Either car thieves in Minneapolis are getting more creative in their methods, or motorists have become more careless.
Those are two possible explanations for what police officials say is a nearly 22% jump in auto thefts citywide, year-over-year.
Officials last week issued an advisory about the uptick of such incidents in the city, with auto thefts skyrocketing in the First, Third and Fifth police precincts. There have been 1,496 such cases citywide through July 29, the most recently available department statistics show.
Police say that while newer cars come equipped with immobilizer systems and other anti-theft technologies, many cars are taken when owners leave them unattended with the keys inside, particularly during the winter.
In more than 60% of cases, the stolen vehicles had their doors unlocked, according to earlier data; 23% of the time, vehicles were taken when the keys were left inside, with motorists in downtown and on the North Side being the most likely victims. More than 40% of all stolen vehicles in each of those areas had the keys inside.
Police say that more than eight out of every 10 stolen vehicles are eventually recovered, suggesting that the acts are driven largely by practical motivations.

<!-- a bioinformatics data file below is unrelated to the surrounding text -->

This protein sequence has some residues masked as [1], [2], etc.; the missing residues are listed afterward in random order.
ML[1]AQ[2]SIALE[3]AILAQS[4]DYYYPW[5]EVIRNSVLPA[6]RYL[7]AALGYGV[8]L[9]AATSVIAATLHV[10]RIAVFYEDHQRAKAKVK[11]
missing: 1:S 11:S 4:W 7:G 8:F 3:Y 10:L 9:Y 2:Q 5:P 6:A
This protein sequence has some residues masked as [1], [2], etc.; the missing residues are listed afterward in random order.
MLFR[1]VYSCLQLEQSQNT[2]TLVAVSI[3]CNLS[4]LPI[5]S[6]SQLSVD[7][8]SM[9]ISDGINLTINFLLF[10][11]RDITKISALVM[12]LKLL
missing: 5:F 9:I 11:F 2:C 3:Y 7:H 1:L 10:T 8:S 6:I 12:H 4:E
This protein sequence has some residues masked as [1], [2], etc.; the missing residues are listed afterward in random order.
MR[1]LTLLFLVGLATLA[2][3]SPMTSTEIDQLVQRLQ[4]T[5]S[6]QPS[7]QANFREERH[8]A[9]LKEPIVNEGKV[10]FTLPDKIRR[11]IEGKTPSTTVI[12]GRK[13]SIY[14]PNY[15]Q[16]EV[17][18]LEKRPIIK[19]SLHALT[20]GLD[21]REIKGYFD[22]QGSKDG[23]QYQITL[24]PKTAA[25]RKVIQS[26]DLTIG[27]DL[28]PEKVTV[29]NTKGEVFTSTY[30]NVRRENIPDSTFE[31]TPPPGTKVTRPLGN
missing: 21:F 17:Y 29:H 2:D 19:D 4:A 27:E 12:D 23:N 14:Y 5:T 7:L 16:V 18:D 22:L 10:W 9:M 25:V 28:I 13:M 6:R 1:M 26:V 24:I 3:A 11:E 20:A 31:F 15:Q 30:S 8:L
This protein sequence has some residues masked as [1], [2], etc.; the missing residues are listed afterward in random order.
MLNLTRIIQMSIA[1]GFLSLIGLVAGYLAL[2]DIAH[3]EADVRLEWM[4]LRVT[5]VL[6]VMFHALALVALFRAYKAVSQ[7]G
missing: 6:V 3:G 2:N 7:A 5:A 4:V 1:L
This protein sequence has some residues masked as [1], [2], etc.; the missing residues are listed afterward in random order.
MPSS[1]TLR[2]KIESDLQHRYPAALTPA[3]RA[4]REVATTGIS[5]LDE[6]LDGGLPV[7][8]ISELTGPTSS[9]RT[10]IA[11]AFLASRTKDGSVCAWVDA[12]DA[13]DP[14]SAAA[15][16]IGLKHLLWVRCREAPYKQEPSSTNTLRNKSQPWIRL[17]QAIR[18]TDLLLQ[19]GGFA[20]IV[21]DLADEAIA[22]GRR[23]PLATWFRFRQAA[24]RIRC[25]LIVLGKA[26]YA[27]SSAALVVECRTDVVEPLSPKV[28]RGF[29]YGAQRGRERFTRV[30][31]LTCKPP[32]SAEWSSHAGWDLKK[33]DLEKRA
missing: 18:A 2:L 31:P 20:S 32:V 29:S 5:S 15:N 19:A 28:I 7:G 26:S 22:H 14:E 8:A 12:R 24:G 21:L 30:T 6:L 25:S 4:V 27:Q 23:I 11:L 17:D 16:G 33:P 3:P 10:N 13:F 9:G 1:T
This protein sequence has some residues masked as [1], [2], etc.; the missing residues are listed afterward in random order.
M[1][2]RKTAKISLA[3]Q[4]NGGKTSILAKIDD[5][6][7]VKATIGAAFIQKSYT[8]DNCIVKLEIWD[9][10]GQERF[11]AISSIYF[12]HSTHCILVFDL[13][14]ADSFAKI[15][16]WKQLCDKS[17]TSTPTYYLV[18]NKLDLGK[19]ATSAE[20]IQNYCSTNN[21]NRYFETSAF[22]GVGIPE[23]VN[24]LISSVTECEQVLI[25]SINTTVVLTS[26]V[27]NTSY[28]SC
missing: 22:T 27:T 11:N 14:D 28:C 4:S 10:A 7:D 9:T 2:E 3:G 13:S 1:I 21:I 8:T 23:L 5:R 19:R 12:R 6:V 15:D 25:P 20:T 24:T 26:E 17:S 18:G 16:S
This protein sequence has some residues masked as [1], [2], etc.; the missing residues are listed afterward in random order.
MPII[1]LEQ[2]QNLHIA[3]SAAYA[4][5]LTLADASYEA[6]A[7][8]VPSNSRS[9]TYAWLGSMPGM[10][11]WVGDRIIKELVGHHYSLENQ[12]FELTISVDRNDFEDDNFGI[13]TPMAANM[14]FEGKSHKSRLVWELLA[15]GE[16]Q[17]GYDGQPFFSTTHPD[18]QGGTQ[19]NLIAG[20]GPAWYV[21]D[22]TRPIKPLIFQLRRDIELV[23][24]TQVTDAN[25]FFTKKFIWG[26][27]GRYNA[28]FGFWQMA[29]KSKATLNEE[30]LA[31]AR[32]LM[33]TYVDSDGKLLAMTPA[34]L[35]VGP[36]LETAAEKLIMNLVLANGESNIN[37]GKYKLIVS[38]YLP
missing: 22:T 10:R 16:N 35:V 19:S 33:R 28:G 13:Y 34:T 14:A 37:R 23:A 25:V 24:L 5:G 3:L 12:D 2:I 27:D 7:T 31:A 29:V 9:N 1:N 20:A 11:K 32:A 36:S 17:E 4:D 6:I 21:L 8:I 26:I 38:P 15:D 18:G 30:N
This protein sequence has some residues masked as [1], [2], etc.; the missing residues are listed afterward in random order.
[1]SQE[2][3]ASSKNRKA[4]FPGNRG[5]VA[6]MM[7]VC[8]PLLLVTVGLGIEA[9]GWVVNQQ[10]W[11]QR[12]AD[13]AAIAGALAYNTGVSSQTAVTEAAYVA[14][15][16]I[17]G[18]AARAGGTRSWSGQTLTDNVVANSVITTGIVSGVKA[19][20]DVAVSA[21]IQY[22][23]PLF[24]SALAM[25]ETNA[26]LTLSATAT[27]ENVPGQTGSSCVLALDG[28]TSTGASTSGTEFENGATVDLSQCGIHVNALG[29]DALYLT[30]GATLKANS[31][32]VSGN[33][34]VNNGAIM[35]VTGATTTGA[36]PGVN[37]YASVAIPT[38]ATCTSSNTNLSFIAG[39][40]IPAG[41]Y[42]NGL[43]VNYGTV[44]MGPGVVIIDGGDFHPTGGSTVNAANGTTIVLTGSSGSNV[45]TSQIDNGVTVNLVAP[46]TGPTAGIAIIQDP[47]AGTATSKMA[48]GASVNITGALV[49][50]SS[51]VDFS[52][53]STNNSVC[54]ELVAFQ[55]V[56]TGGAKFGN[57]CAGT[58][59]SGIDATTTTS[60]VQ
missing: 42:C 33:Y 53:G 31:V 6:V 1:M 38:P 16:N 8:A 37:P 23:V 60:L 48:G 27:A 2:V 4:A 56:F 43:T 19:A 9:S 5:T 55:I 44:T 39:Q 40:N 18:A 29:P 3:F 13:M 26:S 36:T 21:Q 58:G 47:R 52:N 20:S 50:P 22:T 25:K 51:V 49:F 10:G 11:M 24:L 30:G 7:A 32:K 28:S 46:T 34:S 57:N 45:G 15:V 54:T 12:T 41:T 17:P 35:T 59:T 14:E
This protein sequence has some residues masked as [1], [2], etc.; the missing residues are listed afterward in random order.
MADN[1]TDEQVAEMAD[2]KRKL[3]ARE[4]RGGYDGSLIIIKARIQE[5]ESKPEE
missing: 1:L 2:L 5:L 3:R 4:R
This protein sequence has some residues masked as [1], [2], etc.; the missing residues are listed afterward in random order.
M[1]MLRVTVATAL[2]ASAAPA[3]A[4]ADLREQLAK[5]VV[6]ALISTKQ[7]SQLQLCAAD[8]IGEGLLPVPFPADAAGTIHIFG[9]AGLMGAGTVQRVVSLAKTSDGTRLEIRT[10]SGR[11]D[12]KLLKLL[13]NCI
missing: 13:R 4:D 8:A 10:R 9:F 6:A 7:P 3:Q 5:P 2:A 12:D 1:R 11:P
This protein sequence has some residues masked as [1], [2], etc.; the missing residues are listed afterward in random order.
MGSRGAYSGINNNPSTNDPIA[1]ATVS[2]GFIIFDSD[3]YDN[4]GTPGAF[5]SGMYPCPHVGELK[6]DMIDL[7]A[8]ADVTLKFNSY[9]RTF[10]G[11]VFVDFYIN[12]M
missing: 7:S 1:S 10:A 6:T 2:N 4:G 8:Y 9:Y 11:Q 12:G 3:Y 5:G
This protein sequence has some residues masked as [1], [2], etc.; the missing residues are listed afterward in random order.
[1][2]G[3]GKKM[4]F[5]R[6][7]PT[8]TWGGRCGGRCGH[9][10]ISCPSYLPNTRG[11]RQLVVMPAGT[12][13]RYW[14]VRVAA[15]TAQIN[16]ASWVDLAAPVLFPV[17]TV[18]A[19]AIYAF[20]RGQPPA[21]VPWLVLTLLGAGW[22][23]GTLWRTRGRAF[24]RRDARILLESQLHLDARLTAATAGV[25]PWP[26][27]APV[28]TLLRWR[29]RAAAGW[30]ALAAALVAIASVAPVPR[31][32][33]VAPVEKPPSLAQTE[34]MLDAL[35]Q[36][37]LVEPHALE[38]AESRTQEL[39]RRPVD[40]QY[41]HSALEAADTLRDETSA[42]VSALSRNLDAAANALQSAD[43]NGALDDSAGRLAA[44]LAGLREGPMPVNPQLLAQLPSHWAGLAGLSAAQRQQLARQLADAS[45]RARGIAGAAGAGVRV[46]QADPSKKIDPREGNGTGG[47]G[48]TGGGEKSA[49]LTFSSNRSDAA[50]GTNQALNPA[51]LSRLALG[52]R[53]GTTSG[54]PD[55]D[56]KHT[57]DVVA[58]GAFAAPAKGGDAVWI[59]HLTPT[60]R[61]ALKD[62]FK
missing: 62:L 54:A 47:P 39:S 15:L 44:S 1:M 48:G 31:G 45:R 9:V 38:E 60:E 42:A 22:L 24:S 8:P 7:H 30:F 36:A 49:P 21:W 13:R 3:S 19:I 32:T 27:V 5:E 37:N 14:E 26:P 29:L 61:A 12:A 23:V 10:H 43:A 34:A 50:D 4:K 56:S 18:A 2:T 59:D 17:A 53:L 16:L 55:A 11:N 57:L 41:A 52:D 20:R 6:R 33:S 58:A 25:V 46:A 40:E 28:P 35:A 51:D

“The vast majority of auto thefts are committed by criminals looking for temporary transportation,” the advisory read. “Thus, most vehicles are recovered within a few weeks to a month and with relatively little damage. Very few vehicles are stolen for parts.”
Thefts of bait vehicles jumped to 21 through the end of last month from seven during the same period in 2018, police say. Police have started deploying the vehicles, which usually are rigged with audio and video recording equipment and engines that can be shut off remotely, to target car thieves in theft hot spots based on data analysis.
The known hot spots are: the corner of N. Dupont and 36th avenues; N. Penn and Lowry avenues; W. Broadway and N. Lyndale; SE. 13th Avenue and 7th Street; Cedar and Riverside avenues; E. Franklin, between 11th and Bloomington avenues; E. Lake Street and Bloomington; and Pillsbury Avenue, between Lake and W. 27th.
Officials say that parking restrictions have hampered their ability to deploy bait cars in certain areas prowled by would-be car thieves; they point to the numerous private parking ramps in downtown as an example.
On Tuesday, a City Council committee approved the use of a $416,000 state grant to help support the department’s anti-theft efforts.
At the same time, arrests for such crimes are rare: police have made 60 through the first seven months of the year, compared with 72 over the same period in 2018. This, as police are weighing a new pursuit policy that would limit officers from chasing suspects in cases involving property crimes, like a stolen vehicle, under most circumstances.
Under a list of tips for avoiding car theft, police suggest double-checking that all windows and doors are locked, parking in well-lit areas and turning your wheels toward the curb to “make it more difficult for a thief to ‘tow’ your car.”